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State v. Gaddis

New Jersey Supreme Court

Decided: December 9, 1943.


On writ of error.

For the plaintiff in error, Walter S. Keown.

For the defendant in error, Gene R. Mariano.

Before Brogan, Chief Justice, and Justices Bodine and Colie.


[131 NJL Page 45]

The opinion of the court was delivered by

BODINE, J. The plaintiff in error was convicted of the crime of receiving stolen goods. R.S. 2:164-1. A man named Walls, with a confederate named Frazier, stole from the Pennsylvania Railroad Company a bundle of men's suits which were consigned to the J.C. Penney Company in Camden. They took the package in a car to the residence of Earl Bratten in Branch Village, where it remained for some days. Gaddis, accompanying a man described as a white man driving a car with a Pennsylvania motor license plate, met Walls at the Bratten abode. The goods were placed in the Pennsylvania car and Gaddis later in the day met Walls in Camden and gave him $100. Bratten received two suits for his part in the transaction. Gaddis was tried alone, although indicted with Bratten.

Gaddis testified that he had acted at Walls' request to guide the stranger to the Bratten house and knew nothing about the transaction and never paid any money to Walls. It was a case in which, if the jury believed Walls' testimony and disbelieved Gaddis' testimony, a verdict of guilty could be found.

The entire record has been examined with care, as well as the charge of the court, and it is apparent that the plaintiff in error suffered no manifest wrong or injury at the trial. R.S. 2:195-16.

Error is alleged in that the court said the jury should be guided "above all by the interest that each (meaning any person who has testified) may have in the outcome of the case." This phrase is an excerpt from a long paragraph in which the trial judge instructed the jury of the many ways in which they might determine where the truth lay concluding:

[131 NJL Page 46]

"But because yours is the sole province to determine the fact issues presented, it is the intention of the court in this case to review in nowise the testimony that has been submitted but to rely entirely upon your wisdom in finding where the truth of the facts in these matters lay." The jury could not have been misled as to their duty by anything the trial judge said.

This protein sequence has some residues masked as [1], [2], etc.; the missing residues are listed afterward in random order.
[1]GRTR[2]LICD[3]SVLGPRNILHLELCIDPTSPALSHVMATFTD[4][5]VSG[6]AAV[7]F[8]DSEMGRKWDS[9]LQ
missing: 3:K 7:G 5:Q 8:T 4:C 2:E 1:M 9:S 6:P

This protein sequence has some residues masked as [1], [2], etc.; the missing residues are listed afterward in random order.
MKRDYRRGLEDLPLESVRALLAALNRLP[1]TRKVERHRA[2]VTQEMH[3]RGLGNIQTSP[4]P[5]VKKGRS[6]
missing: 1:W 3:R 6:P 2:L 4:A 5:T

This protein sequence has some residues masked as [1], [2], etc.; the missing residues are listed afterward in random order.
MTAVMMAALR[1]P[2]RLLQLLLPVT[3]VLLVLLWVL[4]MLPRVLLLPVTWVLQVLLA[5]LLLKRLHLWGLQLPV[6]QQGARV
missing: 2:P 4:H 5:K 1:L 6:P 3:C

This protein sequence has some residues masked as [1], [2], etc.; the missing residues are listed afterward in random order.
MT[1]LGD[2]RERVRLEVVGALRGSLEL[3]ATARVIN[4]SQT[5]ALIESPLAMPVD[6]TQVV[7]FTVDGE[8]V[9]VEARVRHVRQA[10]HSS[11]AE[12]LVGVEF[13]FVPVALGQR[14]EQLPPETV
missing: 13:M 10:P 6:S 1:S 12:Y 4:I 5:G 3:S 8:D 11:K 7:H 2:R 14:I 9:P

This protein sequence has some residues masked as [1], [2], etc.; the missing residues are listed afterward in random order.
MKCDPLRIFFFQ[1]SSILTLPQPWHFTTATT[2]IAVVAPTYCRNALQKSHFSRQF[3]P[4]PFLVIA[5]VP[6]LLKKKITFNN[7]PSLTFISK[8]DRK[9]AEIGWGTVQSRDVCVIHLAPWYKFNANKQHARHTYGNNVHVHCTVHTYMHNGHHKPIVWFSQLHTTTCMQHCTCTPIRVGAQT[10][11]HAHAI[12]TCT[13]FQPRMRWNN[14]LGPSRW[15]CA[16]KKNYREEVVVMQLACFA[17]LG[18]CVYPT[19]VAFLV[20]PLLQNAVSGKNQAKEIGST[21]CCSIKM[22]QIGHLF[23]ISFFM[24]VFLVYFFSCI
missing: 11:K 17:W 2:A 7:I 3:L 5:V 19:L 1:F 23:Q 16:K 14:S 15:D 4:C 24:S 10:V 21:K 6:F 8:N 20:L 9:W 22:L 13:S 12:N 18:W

It is next argued that the "court erroneously failed to charge the jury as to the weight to be given to the testimony of William J. Walls, the admitted thief, convicted of the stealing."

There was no written request handed to the trial judge at the close of the case and before he commenced his charge to the jury. The practice as to requests to charge should be rigidly enforced by trial judges, because it is not only in the interest of orderly proceedings in the trial courts but also in the appellate tribunals. There should be no room for doubt as to the precise request proffered at the trial.

Walls was not an accomplice. State v. Rachman, 68 N.J.L. 120. A conviction may rest on uncorroborated testimony of an accomplice. State v. Bien, 95 Id. 474; State v. Bove, 98 Id. 350; affirmed, Id. 576.

The charging of such request contemplated by counsel for the plaintiff in error was discretionary with the trial judge. State v. Hyer, 39 N.J.L. 598. The refusal to charge the weight to attach to the testimony of a self-confessed criminal was not error because the jury has a right to convict on such testimony if they desire. State v. Lieberman, 80 N.J.L. 506.

The summation by the state prosecutor was not prejudicial to the defendant, and was well within the bounds of legitimate comment upon the facts proved.

The verdict was not against the weight of the evidence.

The judgment will be affirmed.


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